My project is particularly innovative as it will be one of the first online resources created for Stage 3 students by the Sydney Jewish Museum. The Education team at SJM were keen for me to make activities and resources for English for Stage 3 students, as this was an area in which they were lacking. This included writing comprehension questions, writing tasks and a questionnaire about the six plays uploaded to the website. These resources were also designed directly from the English Stage 3 Syllabus, to make the activities accessible and simple for teachers.

I was also part of the Curation team, which was why I conducted a lot of research into the collection, Trove and academic articles written by John McIntyre. The collection that was donated easily has three hundred documents in it, and gives a unique picture of Benjamin as an entrepreneur and advocate for children’s theatre.

The main audience for this website is Stage 3 students, in regional and suburban New South Wales. Having this collection of artefacts from the museum published online makes SJM more accessible for teachers and the general public, especially for those who aren’t able to physically visit the museum.

I think the most significant impact I’ve felt with this project is the preservation and dissemination of this otherwise unknown story about children’s theatre in Sydney. The successes and failures of this theatre highlight the economic difficulties experienced by those during the inter-war period, World War II, and the 1950’s. I have become very passionate about retelling the story of this theatre, and in particular, emphasising Rosemarie Benjamin’s passion and advocacy. Her determination to provide entertaining and educational plays for young children is evident in the fact that the theatre was self-funded.. As SJM is yet to upload their database online, the digitisation of this small part of their collection is also an important step in making the museum more accessible. I have also included both PDF and Word Doc versions of the plays, a full character and props list, and the length of the plays. This is to make reading and selecting the plays as smooth and informative for the teachers as possible.

Designed by the Professionals:

I will be passing on my website to SJM’s marketing team, so that they can convert my website onto their own website generating platform. With this in mind, I have tried to mimic SJM’s colour scheme from their website and education booklets, to make the design process more seamless. Once it has been edited by the marketing team, my website will be launched on the new Teacher’s Membership Platform. which will allow students in more rural and regional schools, who can’t visit the museum, to access the collection digitally.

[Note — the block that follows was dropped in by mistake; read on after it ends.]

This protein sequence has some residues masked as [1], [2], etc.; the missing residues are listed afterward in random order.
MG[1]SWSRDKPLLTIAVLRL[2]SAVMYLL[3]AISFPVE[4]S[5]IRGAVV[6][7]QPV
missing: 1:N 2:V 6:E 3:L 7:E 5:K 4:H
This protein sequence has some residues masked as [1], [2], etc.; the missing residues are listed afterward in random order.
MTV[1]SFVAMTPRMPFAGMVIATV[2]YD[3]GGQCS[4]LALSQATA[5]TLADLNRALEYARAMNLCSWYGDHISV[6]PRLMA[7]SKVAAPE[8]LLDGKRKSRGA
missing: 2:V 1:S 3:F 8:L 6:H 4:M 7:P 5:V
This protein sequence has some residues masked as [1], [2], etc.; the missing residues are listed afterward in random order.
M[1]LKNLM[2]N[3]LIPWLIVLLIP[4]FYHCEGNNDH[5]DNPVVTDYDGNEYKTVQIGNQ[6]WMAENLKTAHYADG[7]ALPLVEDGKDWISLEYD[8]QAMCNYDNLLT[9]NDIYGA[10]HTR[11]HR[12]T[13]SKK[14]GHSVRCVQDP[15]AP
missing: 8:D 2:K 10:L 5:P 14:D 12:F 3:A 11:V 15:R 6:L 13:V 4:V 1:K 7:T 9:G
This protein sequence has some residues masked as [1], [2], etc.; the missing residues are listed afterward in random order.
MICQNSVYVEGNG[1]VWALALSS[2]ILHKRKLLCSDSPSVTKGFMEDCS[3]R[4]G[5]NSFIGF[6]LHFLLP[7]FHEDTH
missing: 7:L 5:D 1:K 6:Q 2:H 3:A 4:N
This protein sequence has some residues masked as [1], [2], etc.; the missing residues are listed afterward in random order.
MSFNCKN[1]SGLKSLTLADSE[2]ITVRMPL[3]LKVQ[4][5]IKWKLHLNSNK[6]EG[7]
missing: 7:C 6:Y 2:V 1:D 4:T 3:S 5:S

Challenges vs Opportunities:

This project certainly had its challenges, including the complexity and brevity of the collection, my lack of website editing knowledge, and the fact that I am not training to be a teacher. I chose to see this project though as a chance to digitise part of the museum’s artefacts, and as an opportunity to gain some experience in web design and producing education activities. This allowed me to see history through a more modern, digital, and educational lens, and to expand my skill set and understanding of how history is portrayed in the public sphere. It was also quite difficult upon reading some of the plays and guides, as some of them included quite racist and sexist material, despite the young target audience. I have deliberately added a disclaimer to make my, and SJM’s position clear on these issues. Whilst I personally disagree with the racist and sexist remarks in some of the plays, and know that the Sydney Jewish Museum does not support this or any type of discrimination, I felt that it would be historically accurate to preserve the original version. I also believe that it is not right to change what’s written in any play, literature or historical source, despite my lens and perspective on these matters being vastly different to the opinions that Benjamin expresses. In particular, I, and the Sydney Jewish Museum do not condone, endorse or support any racist, sexist or culturally vilifying  behaviour, whether they be verbal or written, and will therefore be writing an ‘updated’ or modern version of the play which removes these words and lines, which will also be available on the website. The remarks made by characters, especially in Martha’s Toyshop and Katherine and Frederick, are a product of their time, and whilst this doesn’t excuse the opinions conveyed in these plays, I will later be amending them so that teachers can decide which versions to teach. I have also provided teachers with a possible activity idea around this topic, linked with Outcome HT3-3 of the History Stage 3 syllabus. This way, the teachers don’t have to perpetuate the vocabulary and opinions from these plays, thereby teaching students the importance of respect, understanding, communication and historical perspective.